Background and Objective. Following stroke, it is common to exhibit motor impairments and decreased use of the upper limb. The objective of the present study was to evaluate forced use on arm function during the subacute phase after stroke. Design. A comparison of standard rehabilitation only and standard rehabilitation together with a restraining sling was made through a randomized, nonblinded, clinical pilot trial with assessments before intervention, after intervention, and at 1-and 3-month follow-ups. Setting. The present study took place at the departments of rehabilitation medicine, geriatrics, and neurology at a university hospital. Participants. A convenience sample of 30 people I to 6 months (mean, 2.4 mo) after stroke was randomized into 2 groups (forced-use group and standard training group) of 15 people each. Twenty-six participants completed the 3-month follow-up. Intervention. All participants received their standard rehabilitation program with training 5 days per week for 2 weeks as inpatients or outpatients. The forced-use group also wore a restraining sling on the nonparetic arm with a target of 6 hours per day. Measurements. The Fugl-Meyer (FM) test, the Action Research Arm Test, the Motor Assessment Scale (MAS) (sum of scores for the upper limb), a 16-hole peg test (16HPT), a grip strength ratio (paretic hand to nonparetic hand), and the Modified Ashworth Scale were used to obtain measurements. Results. The changes in the forced-Use group did not differ from the changes in the standard training group for any Of the Outcome measures. Both groups improved over time, with statistically significant changes in the FM test (mean score changed from 52 to 57), MAS (mean score changed from 10.1 to 12.4), 16HPT (mean time changed from >92 seconds to 60 seconds), and grip strength ratio (mean changed from 0.40 to 0.55). Limitations. The limitations of this pilot study include an extended Study time, a nonblinded assessor, a lack of control of treatment content, and a small sample size. Conclusions. The results of the present pilot study did not support forced use as a reinforcement of standard rehabilitation in the subacute phase after stroke. Forced use did not generate greater improvements with regard to motor impairment and capacity than standard rehabilitation alone. The findings of this effectiveness study will be used to help design future clinical trials with the aim of revealing a definitive conclusion regarding the clinical implementation of forced use for upper-limb rehabilitation.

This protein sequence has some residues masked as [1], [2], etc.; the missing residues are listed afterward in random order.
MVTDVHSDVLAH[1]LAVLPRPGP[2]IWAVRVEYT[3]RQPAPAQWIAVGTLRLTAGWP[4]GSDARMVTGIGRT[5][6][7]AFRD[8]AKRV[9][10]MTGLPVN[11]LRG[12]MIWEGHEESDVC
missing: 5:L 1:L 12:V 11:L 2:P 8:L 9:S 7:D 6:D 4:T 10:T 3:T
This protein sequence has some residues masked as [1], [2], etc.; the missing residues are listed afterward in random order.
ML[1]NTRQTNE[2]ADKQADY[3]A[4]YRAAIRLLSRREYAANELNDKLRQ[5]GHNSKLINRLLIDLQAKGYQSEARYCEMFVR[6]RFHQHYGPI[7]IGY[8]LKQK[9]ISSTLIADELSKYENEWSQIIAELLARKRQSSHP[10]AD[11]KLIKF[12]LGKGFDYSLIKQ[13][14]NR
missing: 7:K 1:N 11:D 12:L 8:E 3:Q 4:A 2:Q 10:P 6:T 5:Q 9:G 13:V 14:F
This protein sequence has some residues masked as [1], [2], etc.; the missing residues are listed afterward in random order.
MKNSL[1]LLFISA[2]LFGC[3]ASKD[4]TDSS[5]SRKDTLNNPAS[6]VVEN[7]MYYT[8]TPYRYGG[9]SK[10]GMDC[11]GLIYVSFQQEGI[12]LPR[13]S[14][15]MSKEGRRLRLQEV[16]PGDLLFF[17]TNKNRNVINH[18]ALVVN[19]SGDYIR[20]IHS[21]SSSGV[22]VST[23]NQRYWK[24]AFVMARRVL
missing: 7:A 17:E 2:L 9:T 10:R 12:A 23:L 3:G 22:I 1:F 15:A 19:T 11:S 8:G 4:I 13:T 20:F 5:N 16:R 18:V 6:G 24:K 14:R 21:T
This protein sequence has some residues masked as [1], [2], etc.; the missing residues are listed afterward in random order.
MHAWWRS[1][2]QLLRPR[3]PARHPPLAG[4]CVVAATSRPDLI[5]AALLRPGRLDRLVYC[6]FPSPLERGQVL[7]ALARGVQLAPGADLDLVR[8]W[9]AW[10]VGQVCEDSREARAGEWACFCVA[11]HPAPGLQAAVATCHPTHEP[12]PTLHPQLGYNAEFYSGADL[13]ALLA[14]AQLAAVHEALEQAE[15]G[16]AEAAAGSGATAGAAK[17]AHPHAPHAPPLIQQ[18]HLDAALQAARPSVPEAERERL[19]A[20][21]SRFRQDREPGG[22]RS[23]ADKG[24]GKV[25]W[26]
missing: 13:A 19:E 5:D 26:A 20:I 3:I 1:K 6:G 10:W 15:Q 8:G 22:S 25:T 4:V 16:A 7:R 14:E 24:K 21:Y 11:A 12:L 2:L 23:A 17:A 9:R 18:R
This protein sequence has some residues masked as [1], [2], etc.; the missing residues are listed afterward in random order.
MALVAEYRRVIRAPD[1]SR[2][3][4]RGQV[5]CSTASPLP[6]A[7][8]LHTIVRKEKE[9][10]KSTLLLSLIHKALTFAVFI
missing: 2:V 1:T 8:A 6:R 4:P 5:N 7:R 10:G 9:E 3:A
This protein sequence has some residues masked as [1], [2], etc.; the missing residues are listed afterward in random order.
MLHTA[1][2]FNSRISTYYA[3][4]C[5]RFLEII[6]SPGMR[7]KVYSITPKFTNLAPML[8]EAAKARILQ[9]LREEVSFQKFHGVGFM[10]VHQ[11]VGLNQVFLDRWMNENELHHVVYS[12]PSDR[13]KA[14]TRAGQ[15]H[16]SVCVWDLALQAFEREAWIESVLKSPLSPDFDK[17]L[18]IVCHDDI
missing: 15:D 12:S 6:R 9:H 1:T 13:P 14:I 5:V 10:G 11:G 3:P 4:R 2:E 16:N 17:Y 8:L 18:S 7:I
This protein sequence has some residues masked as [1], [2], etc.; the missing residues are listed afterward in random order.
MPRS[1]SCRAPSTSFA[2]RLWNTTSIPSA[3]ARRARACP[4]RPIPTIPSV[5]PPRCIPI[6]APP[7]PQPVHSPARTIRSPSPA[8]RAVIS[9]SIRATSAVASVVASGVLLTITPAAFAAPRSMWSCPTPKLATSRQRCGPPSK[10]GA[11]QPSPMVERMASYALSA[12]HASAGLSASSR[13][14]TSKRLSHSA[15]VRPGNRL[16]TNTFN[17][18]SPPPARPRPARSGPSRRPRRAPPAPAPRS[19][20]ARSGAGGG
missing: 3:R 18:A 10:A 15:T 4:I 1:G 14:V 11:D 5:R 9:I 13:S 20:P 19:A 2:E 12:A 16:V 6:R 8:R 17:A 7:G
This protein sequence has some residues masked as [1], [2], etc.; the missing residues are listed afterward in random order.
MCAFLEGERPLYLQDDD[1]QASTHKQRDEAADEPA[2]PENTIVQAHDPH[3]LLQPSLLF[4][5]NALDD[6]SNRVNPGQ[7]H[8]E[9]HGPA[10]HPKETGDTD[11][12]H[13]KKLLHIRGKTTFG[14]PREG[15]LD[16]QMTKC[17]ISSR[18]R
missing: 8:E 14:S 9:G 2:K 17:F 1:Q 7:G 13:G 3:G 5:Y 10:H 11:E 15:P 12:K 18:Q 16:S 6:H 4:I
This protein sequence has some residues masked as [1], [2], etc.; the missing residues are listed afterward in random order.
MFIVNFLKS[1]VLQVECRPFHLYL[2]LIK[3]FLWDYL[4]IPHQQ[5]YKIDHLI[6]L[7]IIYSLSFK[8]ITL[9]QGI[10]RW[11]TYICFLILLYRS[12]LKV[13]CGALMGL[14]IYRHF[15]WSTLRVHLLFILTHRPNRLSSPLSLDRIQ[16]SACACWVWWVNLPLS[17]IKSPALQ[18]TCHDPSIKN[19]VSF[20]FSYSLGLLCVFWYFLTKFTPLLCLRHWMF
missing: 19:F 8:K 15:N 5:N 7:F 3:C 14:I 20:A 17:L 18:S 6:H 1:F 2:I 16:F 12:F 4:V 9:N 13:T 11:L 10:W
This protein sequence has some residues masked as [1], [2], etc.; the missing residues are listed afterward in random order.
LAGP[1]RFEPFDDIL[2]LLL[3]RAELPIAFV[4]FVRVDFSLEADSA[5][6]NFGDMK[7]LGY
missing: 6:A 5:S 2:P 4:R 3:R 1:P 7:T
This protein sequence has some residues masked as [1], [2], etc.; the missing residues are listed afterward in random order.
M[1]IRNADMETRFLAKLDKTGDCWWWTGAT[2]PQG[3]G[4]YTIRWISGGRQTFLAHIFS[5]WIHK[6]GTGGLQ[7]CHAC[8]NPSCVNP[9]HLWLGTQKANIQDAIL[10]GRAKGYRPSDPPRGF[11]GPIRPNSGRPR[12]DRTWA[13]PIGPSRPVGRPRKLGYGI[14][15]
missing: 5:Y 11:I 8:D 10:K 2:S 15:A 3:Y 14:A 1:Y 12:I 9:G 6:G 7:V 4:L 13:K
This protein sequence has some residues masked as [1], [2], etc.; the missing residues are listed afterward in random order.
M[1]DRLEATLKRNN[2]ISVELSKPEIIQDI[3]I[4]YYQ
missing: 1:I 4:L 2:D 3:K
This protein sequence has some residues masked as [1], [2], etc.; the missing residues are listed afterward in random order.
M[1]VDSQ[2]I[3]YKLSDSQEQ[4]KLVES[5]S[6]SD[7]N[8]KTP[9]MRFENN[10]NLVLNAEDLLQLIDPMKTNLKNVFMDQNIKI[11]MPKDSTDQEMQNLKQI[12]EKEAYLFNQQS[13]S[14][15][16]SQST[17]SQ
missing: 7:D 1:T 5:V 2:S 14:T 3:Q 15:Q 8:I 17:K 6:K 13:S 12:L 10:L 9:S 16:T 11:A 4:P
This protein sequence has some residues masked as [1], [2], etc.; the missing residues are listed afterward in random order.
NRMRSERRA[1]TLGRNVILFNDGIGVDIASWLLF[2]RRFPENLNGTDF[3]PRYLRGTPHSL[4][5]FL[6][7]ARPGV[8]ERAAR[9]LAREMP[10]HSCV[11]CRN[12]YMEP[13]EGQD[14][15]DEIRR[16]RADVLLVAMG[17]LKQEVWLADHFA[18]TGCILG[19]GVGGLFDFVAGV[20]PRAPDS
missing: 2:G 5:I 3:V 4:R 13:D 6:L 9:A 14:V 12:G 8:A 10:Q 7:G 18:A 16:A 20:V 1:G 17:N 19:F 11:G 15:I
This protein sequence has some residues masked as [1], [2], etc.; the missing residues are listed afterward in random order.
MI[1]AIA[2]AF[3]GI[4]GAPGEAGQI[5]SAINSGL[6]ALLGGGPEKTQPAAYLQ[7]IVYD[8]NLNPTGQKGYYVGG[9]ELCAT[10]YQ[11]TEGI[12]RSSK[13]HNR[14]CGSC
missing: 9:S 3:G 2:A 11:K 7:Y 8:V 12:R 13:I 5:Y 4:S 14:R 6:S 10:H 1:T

2009. Vol. 89, no 6, 526-539 p.